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 Table of Contents  
ORIGINAL ARTICLE
Year : 2018  |  Volume : 5  |  Issue : 1  |  Page : 25-28

Exfoliative cytology for age estimation: A correlative study in different age groups


Department of Oral Pathology and Microbiology, Vivekanandha Dental College for Women, Tiruchengode, Tamil Nadu, India

Date of Web Publication21-Dec-2018

Correspondence Address:
Thambu Keerthi Priyadharshini
Department of Oral Pathology and Microbiology, Vivekanandha Dental College for Women, Elaiyampalayam, Tiruchengode, Tamil Nadu
India
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Source of Support: None, Conflict of Interest: None


DOI: 10.4103/jiadsr.jiadsr_29_17

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  Abstract 


Background: Oral exfoliative cytology is a simple and relatively pain-free procedure which can be carried out repeatedly with minimum discomfort to the patients. Oral exfoliative cytology has a sensitivity of 89.5%; its accuracy could be enhanced by cytomorphometric analysis of the cells. Aim and Objective: The present study was undertaken to evaluate the cell diameter (CD), nuclear diameter (ND), and nuclear-cytoplasmic ratio (N:C) and their variation with age using buccal smears. Materials and Methods: Buccal smears were collected from 100 apparently normal healthy individuals. The patients were divided into five groups 10–20, 21–30, 31–40, 41–50, and more than 50 years. The smears were fixed and stained. The CD and ND were measured using MS paint tool. The CD, ND, and nuclear-cytoplasmic (N:C) ratio were calculated for each case. Results: The cytomorphometric analysis of the exfoliated normal buccal mucosal cells revealed that there is a decrease in CD and ND with increasing age. No variation is found in N:C ratio. Conclusion: Age-related changes are observed in buccal smears, which could be helpful in age estimation.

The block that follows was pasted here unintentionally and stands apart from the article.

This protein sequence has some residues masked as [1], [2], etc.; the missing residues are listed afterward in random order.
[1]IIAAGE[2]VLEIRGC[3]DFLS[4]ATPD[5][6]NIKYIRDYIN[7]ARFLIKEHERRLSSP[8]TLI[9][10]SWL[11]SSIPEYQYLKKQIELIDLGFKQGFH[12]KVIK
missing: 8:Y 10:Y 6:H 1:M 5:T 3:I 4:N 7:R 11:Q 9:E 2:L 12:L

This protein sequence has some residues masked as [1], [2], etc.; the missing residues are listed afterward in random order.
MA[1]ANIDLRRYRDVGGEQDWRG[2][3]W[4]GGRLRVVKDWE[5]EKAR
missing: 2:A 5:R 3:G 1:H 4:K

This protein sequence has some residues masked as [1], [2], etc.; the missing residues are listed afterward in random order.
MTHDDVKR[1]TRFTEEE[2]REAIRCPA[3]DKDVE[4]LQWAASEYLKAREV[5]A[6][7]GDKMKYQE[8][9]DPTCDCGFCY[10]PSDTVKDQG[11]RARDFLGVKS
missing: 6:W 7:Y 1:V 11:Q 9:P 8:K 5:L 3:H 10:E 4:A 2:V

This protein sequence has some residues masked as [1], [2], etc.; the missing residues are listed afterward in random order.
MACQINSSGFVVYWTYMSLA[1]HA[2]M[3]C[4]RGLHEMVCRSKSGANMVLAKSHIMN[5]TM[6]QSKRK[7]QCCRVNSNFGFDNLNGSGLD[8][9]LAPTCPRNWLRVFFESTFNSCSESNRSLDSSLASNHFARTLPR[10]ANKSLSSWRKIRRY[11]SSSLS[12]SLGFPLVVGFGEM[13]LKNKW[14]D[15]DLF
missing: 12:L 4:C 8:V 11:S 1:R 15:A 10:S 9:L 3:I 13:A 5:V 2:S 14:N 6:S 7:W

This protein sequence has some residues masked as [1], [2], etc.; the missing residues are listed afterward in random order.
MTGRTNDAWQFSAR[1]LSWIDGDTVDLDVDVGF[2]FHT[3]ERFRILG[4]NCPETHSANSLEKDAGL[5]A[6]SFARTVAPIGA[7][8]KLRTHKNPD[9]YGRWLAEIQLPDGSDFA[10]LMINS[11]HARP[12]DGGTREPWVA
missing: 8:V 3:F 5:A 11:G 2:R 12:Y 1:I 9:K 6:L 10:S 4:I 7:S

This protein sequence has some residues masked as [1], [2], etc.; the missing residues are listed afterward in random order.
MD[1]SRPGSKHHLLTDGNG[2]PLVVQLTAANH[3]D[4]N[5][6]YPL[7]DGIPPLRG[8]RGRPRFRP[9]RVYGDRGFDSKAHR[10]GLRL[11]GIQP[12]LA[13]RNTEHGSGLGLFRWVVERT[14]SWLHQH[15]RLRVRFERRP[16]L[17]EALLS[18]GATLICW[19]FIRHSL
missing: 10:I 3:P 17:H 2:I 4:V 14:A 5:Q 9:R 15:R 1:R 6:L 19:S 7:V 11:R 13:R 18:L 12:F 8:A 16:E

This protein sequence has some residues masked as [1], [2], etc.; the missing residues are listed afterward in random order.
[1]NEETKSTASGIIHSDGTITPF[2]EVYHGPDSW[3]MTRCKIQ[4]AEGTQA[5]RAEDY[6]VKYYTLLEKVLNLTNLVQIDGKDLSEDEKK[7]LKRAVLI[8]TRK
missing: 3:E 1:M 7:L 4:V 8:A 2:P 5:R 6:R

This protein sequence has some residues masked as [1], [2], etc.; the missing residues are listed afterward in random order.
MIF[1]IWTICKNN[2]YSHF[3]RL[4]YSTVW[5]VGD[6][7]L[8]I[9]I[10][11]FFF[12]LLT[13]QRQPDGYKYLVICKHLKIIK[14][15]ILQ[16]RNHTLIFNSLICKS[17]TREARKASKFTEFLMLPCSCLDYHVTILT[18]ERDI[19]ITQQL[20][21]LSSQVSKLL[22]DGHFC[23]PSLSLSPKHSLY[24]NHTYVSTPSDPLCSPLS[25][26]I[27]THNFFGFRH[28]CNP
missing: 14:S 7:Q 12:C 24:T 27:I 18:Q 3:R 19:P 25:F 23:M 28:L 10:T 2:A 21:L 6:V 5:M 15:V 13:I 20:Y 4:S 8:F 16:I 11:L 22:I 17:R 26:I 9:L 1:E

Keywords: Cell diameter, cytomorphometric analysis, exfoliated buccal cells, nuclear-cytoplasmic ratio and nuclear diameter


How to cite this article:
Ilayaraja V, Priyadharshini TK, Ganapathy N, Yamunadevi A, Dineshshankar J, Maheswaran T. Exfoliative cytology for age estimation: A correlative study in different age groups. J Indian Acad Dent Spec Res 2018;5:25-8

How to cite this URL:
Ilayaraja V, Priyadharshini TK, Ganapathy N, Yamunadevi A, Dineshshankar J, Maheswaran T. Exfoliative cytology for age estimation: A correlative study in different age groups. J Indian Acad Dent Spec Res [serial online] 2018 [cited 2019 Feb 17];5:25-8. Available from: http://www.jiadsr.org/text.asp?2018/5/1/25/248277




  Introduction Top


In forensic medicine, estimating the chronological age of a person involved in judicial or legal proceedings is very important.[1] Chronological age is determined by the date of birth and the period of time or number of years elapsed after that to any point of time.[2] There is no medical test to find the accurate chronological age of a human being. Anyway, this type of expert report is needed in everyday practice in Justice Courts and other Public Institutions by forensic physicians and Legal Medicine Institutes.[1]